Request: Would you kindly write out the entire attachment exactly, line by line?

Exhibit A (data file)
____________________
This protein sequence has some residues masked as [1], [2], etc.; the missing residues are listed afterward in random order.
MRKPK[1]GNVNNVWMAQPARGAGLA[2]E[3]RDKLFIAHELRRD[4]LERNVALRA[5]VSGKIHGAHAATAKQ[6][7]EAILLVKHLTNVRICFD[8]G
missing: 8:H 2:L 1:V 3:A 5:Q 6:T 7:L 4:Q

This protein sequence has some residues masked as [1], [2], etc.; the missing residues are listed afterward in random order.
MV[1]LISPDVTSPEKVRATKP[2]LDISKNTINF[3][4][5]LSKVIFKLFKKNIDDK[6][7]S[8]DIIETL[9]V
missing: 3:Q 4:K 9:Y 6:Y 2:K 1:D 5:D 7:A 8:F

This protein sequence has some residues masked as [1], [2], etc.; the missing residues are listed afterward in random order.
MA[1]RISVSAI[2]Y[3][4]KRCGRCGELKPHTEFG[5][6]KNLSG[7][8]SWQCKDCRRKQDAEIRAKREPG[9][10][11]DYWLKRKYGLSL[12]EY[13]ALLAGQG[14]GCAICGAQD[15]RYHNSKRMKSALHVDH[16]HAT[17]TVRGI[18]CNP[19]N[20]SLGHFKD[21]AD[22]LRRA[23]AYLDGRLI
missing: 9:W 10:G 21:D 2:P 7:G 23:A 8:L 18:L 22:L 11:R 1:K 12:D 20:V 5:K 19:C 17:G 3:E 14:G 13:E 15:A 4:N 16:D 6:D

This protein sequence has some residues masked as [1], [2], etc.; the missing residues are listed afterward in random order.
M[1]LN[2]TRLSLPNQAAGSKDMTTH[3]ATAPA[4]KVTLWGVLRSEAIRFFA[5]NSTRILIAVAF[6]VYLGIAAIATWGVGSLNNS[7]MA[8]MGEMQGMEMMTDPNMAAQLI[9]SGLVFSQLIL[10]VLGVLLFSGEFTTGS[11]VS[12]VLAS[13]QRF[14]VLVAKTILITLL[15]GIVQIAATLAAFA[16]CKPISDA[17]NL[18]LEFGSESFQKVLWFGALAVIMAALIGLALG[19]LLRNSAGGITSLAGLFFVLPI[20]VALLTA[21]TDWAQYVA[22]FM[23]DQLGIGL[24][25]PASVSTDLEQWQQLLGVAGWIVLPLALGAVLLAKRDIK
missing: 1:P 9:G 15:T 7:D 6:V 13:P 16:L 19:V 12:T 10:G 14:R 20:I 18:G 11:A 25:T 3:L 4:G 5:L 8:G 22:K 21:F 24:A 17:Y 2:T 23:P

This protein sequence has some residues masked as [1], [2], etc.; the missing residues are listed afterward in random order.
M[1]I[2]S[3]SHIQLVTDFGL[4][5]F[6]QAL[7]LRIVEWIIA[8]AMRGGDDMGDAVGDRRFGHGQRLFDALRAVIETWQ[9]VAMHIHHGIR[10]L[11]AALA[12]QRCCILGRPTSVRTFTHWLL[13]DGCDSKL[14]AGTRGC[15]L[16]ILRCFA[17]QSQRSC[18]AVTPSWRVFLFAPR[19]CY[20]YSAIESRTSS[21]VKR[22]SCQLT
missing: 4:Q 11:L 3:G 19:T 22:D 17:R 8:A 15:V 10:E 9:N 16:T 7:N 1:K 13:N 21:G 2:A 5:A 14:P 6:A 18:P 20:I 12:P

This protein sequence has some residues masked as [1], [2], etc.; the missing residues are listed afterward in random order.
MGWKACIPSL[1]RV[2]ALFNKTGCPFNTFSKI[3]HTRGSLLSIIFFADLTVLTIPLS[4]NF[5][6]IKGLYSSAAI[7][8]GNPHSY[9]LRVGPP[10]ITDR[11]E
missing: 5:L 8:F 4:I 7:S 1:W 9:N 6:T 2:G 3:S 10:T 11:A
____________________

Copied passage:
This protein sequence has some residues masked as [1], [2], etc.; the missing residues are listed afterward in random order.
MRKPK[1]GNVNNVWMAQPARGAGLA[2]E[3]RDKLFIAHELRRD[4]LERNVALRA[5]VSGKIHGAHAATAKQ[6][7]EAILLVKHLTNVRICFD[8]G
missing: 8:H 2:L 1:V 3:A 5:Q 6:T 7:L 4:Q

This protein sequence has some residues masked as [1], [2], etc.; the missing residues are listed afterward in random order.
MV[1]LISPDVTSPEKVRATKP[2]LDISKNTINF[3][4][5]LSKVIFKLFKKNIDDK[6][7]S[8]DIIETL[9]V
missing: 3:Q 4:K 9:Y 6:Y 2:K 1:D 5:D 7:A 8:F

This protein sequence has some residues masked as [1], [2], etc.; the missing residues are listed afterward in random order.
MA[1]RISVSAI[2]Y[3][4]KRCGRCGELKPHTEFG[5][6]KNLSG[7][8]SWQCKDCRRKQDAEIRAKREPG[9][10][11]DYWLKRKYGLSL[12]EY[13]ALLAGQG[14]GCAICGAQD[15]RYHNSKRMKSALHVDH[16]HAT[17]TVRGI[18]CNP[19]N[20]SLGHFKD[21]AD[22]LRRA[23]AYLDGRLI
missing: 9:W 10:G 21:D 2:P 7:G 23:A 8:L 18:L 22:L 11:R 1:K 12:D 20:V 5:K 19:C 17:G 3:E 14:G 13:E 15:A 4:N 16:D 6:D

This protein sequence has some residues masked as [1], [2], etc.; the missing residues are listed afterward in random order.
M[1]LN[2]TRLSLPNQAAGSKDMTTH[3]ATAPA[4]KVTLWGVLRSEAIRFFA[5]NSTRILIAVAF[6]VYLGIAAIATWGVGSLNNS[7]MA[8]MGEMQGMEMMTDPNMAAQLI[9]SGLVFSQLIL[10]VLGVLLFSGEFTTGS[11]VS[12]VLAS[13]QRF[14]VLVAKTILITLL[15]GIVQIAATLAAFA[16]CKPISDA[17]NL[18]LEFGSESFQKVLWFGALAVIMAALIGLALG[19]LLRNSAGGITSLAGLFFVLPI[20]VALLTA[21]TDWAQYVA[22]FM[23]DQLGIGL[24][25]PASVSTDLEQWQQLLGVAGWIVLPLALGAVLLAKRDIK
missing: 1:P 9:G 15:T 7:D 6:V 13:P 16:L 19:V 12:T 10:G 14:R 20:I 18:G 11:A 25:T 3:L 4:G 5:L 8:G 22:K 21:F 24:A 17:Y 2:T 23:P

This protein sequence has some residues masked as [1], [2], etc.; the missing residues are listed afterward in random order.
M[1]I[2]S[3]SHIQLVTDFGL[4][5]F[6]QAL[7]LRIVEWIIA[8]AMRGGDDMGDAVGDRRFGHGQRLFDALRAVIETWQ[9]VAMHIHHGIR[10]L[11]AALA[12]QRCCILGRPTSVRTFTHWLL[13]DGCDSKL[14]AGTRGC[15]L[16]ILRCFA[17]QSQRSC[18]AVTPSWRVFLFAPR[19]CY[20]YSAIESRTSS[21]VKR[22]SCQLT
missing: 4:Q 11:L 3:G 19:T 22:D 17:R 8:A 15:V 10:E 9:N 16:T 7:N 1:K 13:N 21:G 2:A 5:A 14:P 6:A 18:P 20:I 12:P

This protein sequence has some residues masked as [1], [2], etc.; the missing residues are listed afterward in random order.
MGWKACIPSL[1]RV[2]ALFNKTGCPFNTFSKI[3]HTRGSLLSIIFFADLTVLTIPLS[4]NF[5][6]IKGLYSSAAI[7][8]GNPHSY[9]LRVGPP[10]ITDR[11]E
missing: 5:L 8:F 4:I 7:S 1:W 9:N 6:T 2:G 3:S 10:T 11:A